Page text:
Big Mac Drive Thru
Trip Start May 31, 2010
15Trip End Jun 29, 2010
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I'm partly deaf today. What's that you say? All will become clear....
Arose bright and early Wednesday - mainly to top up the charge on my camera batteries. I discovered a plug socket in the campers 'Pavilion' (glorified wooden outhouse with some sofa's) last night and the car charger / adapter for my camera is annoyingly the only one that doesn't work. I have my phone camera (used for this blog) so it's not a big deal, but figured I'd blag some free electricity before I left.
On a personal note to my family - Seaside Farm is reminiscent of Wilf's in Cornwall where we used to go most years for summer holidays, only with a better view. Remember how we hated using Wilf's toilets? Trust me, they were Hilton Hotel compared to the 'campers' toilet at Seaside Farm
See what you're missing folks? Anyway, batteries charged and after a supply stop at Safeways, I was on the road.
The nature of the geography in Alaska means that much of the terrain is impassable. This and the relatively recent increase in tourism means the road network for the main is pretty arterial and many destinations require backtracking once visited. The central network is pretty well connected, but start venturing out peninsula's and you'll either have to retrace your steps or deal with ferries (expensive). It's not necessarily a bad thing - both instances for me so far have simply meant I get to see what was behind me on the way down. No bad thing here.
So my plans had changed to schedule in hooking up with Jeremy and Lou on the 15th, and after much consulting of maps I'd decided to head for the towns of McCarthy / Kennicott deep in Wrangel St Elias national park over on the eastern Interior - some 500+ miles away
My first stop was after about 100 miles where I wanted to do a hike that came highly recommended. Remember my first night sleeping in the Chevvy when I camped at one end of the Resurrection Hiking Trail? Well, this was the other end of it - 36miles over a mountain pass inbetween. The 4.5 mile hike (it felt like twice that!) from here to Juneau Falls was said to be more than worth it and I fancied the exercise, so parked up and headed out.
Eternally in bear country, I'd remembered that I had a whistle in my first aid kit (I'll have been wishing I hadn't) - it would certainly beat Rudolph the Red Nosed Reindeer. Kitted up, I set off apace. Off at a tangent, I'm certain that my somewhat urgent walking pace comes from my folks - Dad used to drag us all over Cornwall on foot while mum would always manage to climb the hill from our house on her way to the shops seemingly in seconds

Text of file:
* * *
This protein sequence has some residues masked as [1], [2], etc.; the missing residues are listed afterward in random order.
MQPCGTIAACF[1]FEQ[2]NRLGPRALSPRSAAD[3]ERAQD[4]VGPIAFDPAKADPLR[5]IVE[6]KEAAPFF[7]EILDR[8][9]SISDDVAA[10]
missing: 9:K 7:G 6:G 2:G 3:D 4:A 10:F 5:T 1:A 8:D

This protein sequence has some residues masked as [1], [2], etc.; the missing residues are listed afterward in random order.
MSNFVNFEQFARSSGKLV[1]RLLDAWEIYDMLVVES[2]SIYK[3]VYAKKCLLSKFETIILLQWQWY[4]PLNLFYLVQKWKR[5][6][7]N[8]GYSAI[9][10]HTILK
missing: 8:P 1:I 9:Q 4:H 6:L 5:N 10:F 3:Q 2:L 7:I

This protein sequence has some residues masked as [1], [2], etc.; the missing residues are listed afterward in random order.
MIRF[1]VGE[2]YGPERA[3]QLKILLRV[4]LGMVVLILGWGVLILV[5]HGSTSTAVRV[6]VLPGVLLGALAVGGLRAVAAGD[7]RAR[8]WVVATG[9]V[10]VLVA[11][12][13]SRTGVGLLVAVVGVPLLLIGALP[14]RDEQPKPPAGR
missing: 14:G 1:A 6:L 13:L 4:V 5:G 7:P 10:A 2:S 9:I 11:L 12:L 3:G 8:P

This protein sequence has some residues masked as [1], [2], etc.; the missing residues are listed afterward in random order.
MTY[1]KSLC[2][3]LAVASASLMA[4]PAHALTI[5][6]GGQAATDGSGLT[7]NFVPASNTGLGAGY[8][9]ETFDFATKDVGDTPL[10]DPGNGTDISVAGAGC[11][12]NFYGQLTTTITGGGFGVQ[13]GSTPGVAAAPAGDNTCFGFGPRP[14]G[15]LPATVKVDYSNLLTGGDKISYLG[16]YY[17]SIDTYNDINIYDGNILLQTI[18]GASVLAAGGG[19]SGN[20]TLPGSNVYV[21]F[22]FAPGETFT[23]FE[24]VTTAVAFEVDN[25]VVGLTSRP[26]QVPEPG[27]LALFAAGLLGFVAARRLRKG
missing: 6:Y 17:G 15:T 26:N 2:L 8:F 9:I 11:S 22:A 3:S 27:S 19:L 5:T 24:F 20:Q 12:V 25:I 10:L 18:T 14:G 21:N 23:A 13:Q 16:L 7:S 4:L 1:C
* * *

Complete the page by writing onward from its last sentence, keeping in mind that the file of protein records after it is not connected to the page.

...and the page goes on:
Back on trail, I was stretching my legs in good time as it wound up through a now dense forest. I've often been asked the rhetorical question "Do bears shit in the woods" by some joker or other and while I know it's technically not supposed to be answered, I'm happy to report to anyone who really wanted to know that yes, bears do shit in the woods. In my first mile of climbing, I passed what looked like a very fresh example of just that. Encouraging.
Not to worry, I had my new whistle. I'd been giving it sharp blasts every hundred yards or so since entering the forest - that would keep them away. I began to notice that after every hearty blast, all the birds went quiet too. Cool. Actually, what was happening was that I was sounding off so loud and so often that I was momentarily deafening myself - something I only realised when I got back to the Chevvy and the music sounded like it was underwater! It's taken 24 hours +, but back to normal now and my green whistle has been retired back to the first aid kit.
This climb was taking FOREVER! I'd passed a few walkers coming the other way, but for the most part it was a pretty standard walk through a forest. No spectacular views due to being deep in the forest and no wildlife as yet either, although more proof that bears do indeed shit in the woods. Next time someone uses that bloody annoying rhetorical to you, respond with "Well, my friend was in Alaska....."